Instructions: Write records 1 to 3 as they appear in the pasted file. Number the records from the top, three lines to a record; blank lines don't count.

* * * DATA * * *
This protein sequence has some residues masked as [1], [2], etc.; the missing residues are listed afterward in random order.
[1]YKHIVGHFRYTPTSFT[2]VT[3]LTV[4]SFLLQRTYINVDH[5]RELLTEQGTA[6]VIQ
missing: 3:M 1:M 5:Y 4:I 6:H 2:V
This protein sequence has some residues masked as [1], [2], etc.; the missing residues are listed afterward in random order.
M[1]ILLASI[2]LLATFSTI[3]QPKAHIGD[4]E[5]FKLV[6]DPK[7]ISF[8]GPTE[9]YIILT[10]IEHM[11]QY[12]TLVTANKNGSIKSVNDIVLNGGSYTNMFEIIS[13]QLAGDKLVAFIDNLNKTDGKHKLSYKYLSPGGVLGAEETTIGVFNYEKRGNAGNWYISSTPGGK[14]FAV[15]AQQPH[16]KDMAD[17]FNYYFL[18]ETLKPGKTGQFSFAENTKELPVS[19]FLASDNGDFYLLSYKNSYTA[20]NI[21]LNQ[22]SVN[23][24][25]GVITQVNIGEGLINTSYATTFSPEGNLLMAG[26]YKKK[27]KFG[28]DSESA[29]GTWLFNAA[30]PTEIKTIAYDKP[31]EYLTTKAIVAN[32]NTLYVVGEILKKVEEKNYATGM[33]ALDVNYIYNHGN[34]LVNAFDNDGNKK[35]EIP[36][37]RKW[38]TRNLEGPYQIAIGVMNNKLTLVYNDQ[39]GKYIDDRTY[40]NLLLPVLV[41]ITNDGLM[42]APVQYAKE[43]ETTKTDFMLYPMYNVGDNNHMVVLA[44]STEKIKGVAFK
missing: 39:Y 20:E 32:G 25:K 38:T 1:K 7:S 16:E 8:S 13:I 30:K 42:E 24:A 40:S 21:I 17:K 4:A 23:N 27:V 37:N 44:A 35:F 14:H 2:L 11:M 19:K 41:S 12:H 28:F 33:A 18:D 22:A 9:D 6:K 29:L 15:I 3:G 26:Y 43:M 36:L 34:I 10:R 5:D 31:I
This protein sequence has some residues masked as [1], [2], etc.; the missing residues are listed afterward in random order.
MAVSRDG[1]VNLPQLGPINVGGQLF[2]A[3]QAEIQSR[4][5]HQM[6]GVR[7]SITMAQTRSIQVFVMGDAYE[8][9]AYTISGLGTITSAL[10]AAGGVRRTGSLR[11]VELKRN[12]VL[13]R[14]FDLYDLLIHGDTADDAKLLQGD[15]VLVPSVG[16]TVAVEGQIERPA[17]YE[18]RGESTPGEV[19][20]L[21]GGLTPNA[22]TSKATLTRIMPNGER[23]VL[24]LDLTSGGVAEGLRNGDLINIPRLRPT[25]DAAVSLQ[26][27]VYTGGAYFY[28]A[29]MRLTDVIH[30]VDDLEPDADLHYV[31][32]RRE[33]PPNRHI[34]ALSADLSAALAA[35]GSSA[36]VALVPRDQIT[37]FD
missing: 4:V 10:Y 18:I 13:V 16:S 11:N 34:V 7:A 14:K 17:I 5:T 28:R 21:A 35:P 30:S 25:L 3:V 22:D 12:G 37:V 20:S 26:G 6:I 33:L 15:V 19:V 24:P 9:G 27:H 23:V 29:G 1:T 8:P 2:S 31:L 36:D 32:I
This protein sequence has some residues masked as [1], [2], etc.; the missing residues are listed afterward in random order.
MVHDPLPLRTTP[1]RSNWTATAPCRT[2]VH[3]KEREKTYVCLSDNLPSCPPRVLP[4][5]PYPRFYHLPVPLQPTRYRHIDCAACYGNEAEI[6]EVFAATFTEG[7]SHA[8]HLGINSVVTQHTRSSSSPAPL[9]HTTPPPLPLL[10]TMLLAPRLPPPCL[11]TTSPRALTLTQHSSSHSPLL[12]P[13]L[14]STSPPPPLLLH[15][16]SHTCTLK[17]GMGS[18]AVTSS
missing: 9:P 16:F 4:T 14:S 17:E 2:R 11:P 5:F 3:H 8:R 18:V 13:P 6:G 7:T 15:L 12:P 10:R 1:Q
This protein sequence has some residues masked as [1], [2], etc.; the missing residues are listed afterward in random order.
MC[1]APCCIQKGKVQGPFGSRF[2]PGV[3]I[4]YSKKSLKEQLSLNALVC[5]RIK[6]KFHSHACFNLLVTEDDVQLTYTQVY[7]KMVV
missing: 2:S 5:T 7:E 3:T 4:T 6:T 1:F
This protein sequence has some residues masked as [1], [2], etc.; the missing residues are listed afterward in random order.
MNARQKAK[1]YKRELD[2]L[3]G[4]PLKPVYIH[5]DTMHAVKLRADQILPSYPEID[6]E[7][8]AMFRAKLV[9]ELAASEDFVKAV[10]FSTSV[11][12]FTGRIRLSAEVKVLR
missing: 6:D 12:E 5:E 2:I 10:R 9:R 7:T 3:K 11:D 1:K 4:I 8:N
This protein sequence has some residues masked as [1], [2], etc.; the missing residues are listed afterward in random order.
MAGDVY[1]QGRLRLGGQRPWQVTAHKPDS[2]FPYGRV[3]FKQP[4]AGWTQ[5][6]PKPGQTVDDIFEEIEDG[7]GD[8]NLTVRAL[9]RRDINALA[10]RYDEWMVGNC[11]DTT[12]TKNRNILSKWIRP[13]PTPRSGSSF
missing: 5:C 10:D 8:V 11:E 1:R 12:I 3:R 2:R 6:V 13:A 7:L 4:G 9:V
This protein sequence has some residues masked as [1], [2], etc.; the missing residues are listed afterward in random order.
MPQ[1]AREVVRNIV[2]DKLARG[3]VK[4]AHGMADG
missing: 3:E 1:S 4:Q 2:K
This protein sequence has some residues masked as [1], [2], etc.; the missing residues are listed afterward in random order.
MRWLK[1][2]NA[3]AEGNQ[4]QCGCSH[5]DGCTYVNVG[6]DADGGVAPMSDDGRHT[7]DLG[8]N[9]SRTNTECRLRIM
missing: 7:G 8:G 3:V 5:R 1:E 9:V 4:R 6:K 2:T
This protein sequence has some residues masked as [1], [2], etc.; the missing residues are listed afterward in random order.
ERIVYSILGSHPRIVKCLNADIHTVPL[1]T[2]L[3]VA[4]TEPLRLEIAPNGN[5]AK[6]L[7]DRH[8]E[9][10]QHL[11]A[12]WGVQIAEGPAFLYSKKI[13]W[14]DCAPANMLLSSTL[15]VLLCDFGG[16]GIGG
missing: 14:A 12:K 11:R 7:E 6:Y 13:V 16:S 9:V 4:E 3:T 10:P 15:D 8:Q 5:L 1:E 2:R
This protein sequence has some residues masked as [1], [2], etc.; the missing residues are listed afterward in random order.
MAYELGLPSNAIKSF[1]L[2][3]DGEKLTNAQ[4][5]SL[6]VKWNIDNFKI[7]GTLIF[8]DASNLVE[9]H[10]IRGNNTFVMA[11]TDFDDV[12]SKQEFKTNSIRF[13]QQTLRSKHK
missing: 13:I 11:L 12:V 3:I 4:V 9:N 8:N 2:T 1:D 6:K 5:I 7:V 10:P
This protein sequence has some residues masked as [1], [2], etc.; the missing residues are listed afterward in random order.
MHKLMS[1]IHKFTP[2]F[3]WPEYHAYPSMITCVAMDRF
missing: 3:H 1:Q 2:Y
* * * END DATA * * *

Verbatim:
This protein sequence has some residues masked as [1], [2], etc.; the missing residues are listed afterward in random order.
[1]YKHIVGHFRYTPTSFT[2]VT[3]LTV[4]SFLLQRTYINVDH[5]RELLTEQGTA[6]VIQ
missing: 3:M 1:M 5:Y 4:I 6:H 2:V
This protein sequence has some residues masked as [1], [2], etc.; the missing residues are listed afterward in random order.
M[1]ILLASI[2]LLATFSTI[3]QPKAHIGD[4]E[5]FKLV[6]DPK[7]ISF[8]GPTE[9]YIILT[10]IEHM[11]QY[12]TLVTANKNGSIKSVNDIVLNGGSYTNMFEIIS[13]QLAGDKLVAFIDNLNKTDGKHKLSYKYLSPGGVLGAEETTIGVFNYEKRGNAGNWYISSTPGGK[14]FAV[15]AQQPH[16]KDMAD[17]FNYYFL[18]ETLKPGKTGQFSFAENTKELPVS[19]FLASDNGDFYLLSYKNSYTA[20]NI[21]LNQ[22]SVN[23][24][25]GVITQVNIGEGLINTSYATTFSPEGNLLMAG[26]YKKK[27]KFG[28]DSESA[29]GTWLFNAA[30]PTEIKTIAYDKP[31]EYLTTKAIVAN[32]NTLYVVGEILKKVEEKNYATGM[33]ALDVNYIYNHGN[34]LVNAFDNDGNKK[35]EIP[36][37]RKW[38]TRNLEGPYQIAIGVMNNKLTLVYNDQ[39]GKYIDDRTY[40]NLLLPVLV[41]ITNDGLM[42]APVQYAKE[43]ETTKTDFMLYPMYNVGDNNHMVVLA[44]STEKIKGVAFK
missing: 39:Y 20:E 32:G 25:K 38:T 1:K 7:S 16:E 8:S 13:I 30:K 42:E 24:A 40:S 21:I 17:K 4:A 23:N 27:V 37:N 44:A 35:F 14:H 2:L 11:M 19:K 41:S 12:H 28:F 33:A 18:D 22:A 9:D 6:K 29:L 15:I 3:G 26:Y 43:M 36:L 34:I 10:R 5:D 31:I
This protein sequence has some residues masked as [1], [2], etc.; the missing residues are listed afterward in random order.
MAVSRDG[1]VNLPQLGPINVGGQLF[2]A[3]QAEIQSR[4][5]HQM[6]GVR[7]SITMAQTRSIQVFVMGDAYE[8][9]AYTISGLGTITSAL[10]AAGGVRRTGSLR[11]VELKRN[12]VL[13]R[14]FDLYDLLIHGDTADDAKLLQGD[15]VLVPSVG[16]TVAVEGQIERPA[17]YE[18]RGESTPGEV[19][20]L[21]GGLTPNA[22]TSKATLTRIMPNGER[23]VL[24]LDLTSGGVAEGLRNGDLINIPRLRPT[25]DAAVSLQ[26][27]VYTGGAYFY[28]A[29]MRLTDVIH[30]VDDLEPDADLHYV[31][32]RRE[33]PPNRHI[34]ALSADLSAALAA[35]GSSA[36]VALVPRDQIT[37]FD
missing: 4:V 10:Y 18:I 13:V 16:S 11:N 34:V 7:A 14:K 17:I 5:T 28:R 21:A 35:P 30:S 25:L 3:V 22:D 12:G 37:V 20:S 26:G 6:I 33:L 15:V 19:V 24:P 9:G 27:H 23:V 29:G 1:T 8:P 2:S 31:L 36:D 32:I